The constant pressure of tracking everything is burning out journalists. And I know that many activists and campaigners feel the same way as reporters John Crowley spoke to for this piece at Nieman Lab. A few things: (1) Stop reporting on Trump’s tweets. They exist only to overwhelm media bandwidth and make everything about him. (2) We hear a lot about tech solutions to info overload, turning off notifications, and self-care. All good (phone notifications are truly evil). But, as Crowley points out, much of this is driven by management and leaders who support systems that place professional and personal value on constant work.
Does climate fiction lead to climate action? Only if readers are also accessing cultural messages that effective action is possible. Researcher Matthew Schneider-Mayerson surveyed US readers of 19 works “cli-fi” to understand how climate storytelling may help shape advocacy and opinions on climate change.
So…who actually does what in high-performing digital comms team? Every organization is churning out content. Very few are well-staffed for it. The good folks at Contentius put together this smart field guide to content roles.
Get your BuzzFeed tote bag now. It’s free when you make your $100 membership payment. Pretty cynical tone to this piece by Christine Schmidt for NiemanLab but it seems meaningful that a private media company with a household name is scrambling to try every membership experiment it can. Curious how membership as a BuzzWord hooks on here but I’m rooting for the great writers there.
This great little piece from Transparency International shares five ways to help people engage in campaigns. It’s insights that go beyond anti-corruption activism to support most any issue and the communications around it. All orgs could benefit from a user-centered focus on accessibility, safety, relevance, credibility and responsiveness.
Anyone going to (or involved in) the #Reframe Conference on Mental Health and the Media? Looks interesting!
Do good work
A few great roles at the intersection of digital, content, creative and campaigning. Have one to share? Click reply and let me know. Have an idea of your next perfect role but not finding it? Send me a note.
- Chicago-based Hearken helps newsrooms listen to and engage the public on the way to building public trust and stronger stories. They’re hiring US-based engagement consultants to work with their 150 (and growing) clients. Engagement consultants should have newsroom experience but, as the description says, “please don’t be discouraged if your title doesn’t include engagement-related words.”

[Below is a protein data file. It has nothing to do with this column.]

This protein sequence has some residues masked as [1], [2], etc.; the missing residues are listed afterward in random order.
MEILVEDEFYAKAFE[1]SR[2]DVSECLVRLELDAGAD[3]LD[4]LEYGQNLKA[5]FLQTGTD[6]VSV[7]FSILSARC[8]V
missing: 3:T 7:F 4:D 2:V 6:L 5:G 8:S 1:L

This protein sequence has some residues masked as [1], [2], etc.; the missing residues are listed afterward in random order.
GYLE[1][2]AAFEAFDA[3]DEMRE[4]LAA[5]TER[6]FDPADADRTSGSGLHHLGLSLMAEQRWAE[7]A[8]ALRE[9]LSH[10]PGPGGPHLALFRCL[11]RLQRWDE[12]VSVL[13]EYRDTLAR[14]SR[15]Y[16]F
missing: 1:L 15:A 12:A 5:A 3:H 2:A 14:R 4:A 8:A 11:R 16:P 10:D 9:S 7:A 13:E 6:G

- Free Press has several campaigning/organizing roles open: Campaign Manager, Online Community Manager and Digital Manager. Free Press is leading the fight for net neutrality in the US by, in part, engaging tens of thousands of volunteer activists. The team is based in western Massachusetts, Washington, DC, and remote locations around the US.
- New Citizenship Project is doing smart work helping orgs and campaigns engage people in more meaningful and powerful ways. The London-based group is bringing on a Strategist. Check it out if you’re over that way.
- United for Iran is hiring a Civic Technology Program Director based in Berkeley. Great group and should be a wonderful opportunity to do innovative work. Note: must be fluent in Farsi.
- I don’t know much about Communitas America but this Program Manager role that will run coworking and a social venture accelerator looks super interesting. Based in the Bronx.
- Greenpeace is filling two Media and Digital Analyst roles to guide the global organization’s tracking and learning from social media, news, and all the other bits that fly around the internets. Flexible location.
- The Leadership Conference on Civil and Human Rights is hiring a DC-based Digital Director.
- Campaign Legal Center in Washington, DC, is hiring a Multimedia Strategist.
- The BlueGreen Alliance is hiring a Denver-based Colorado State Coordinator to grow and run the Alliance’s work there.
Here’s a google spreadsheet full of job lists, email groups and online job boards where you’ll find roles like these posted. It’s editable (for now) so feel free to comment or add a resource.
What’s on your “you should read this” list?
Here’s a short version of mine. Read either of these? Have anything to add? Hit reply and share what you’re digging into (or at least hoping to with any theoretical extra time).
- The Art of Gathering: How we meet and why it matters by Priya Parker. Social media means we’re constantly interacting with one another but I don’t think we know how to really come together in beneficial ways.
- Selfie: How we became so self-obsessed and what it’s doing to us by Will Stoor. A tour through the history and science of the idea of self and how that’s playing out in a world that seems to value narcissism over community (which, ironically, is the opposite of centuries of human culture and storytelling).
Question? Idea to share? Let’s talk. Reply or email email@example.com.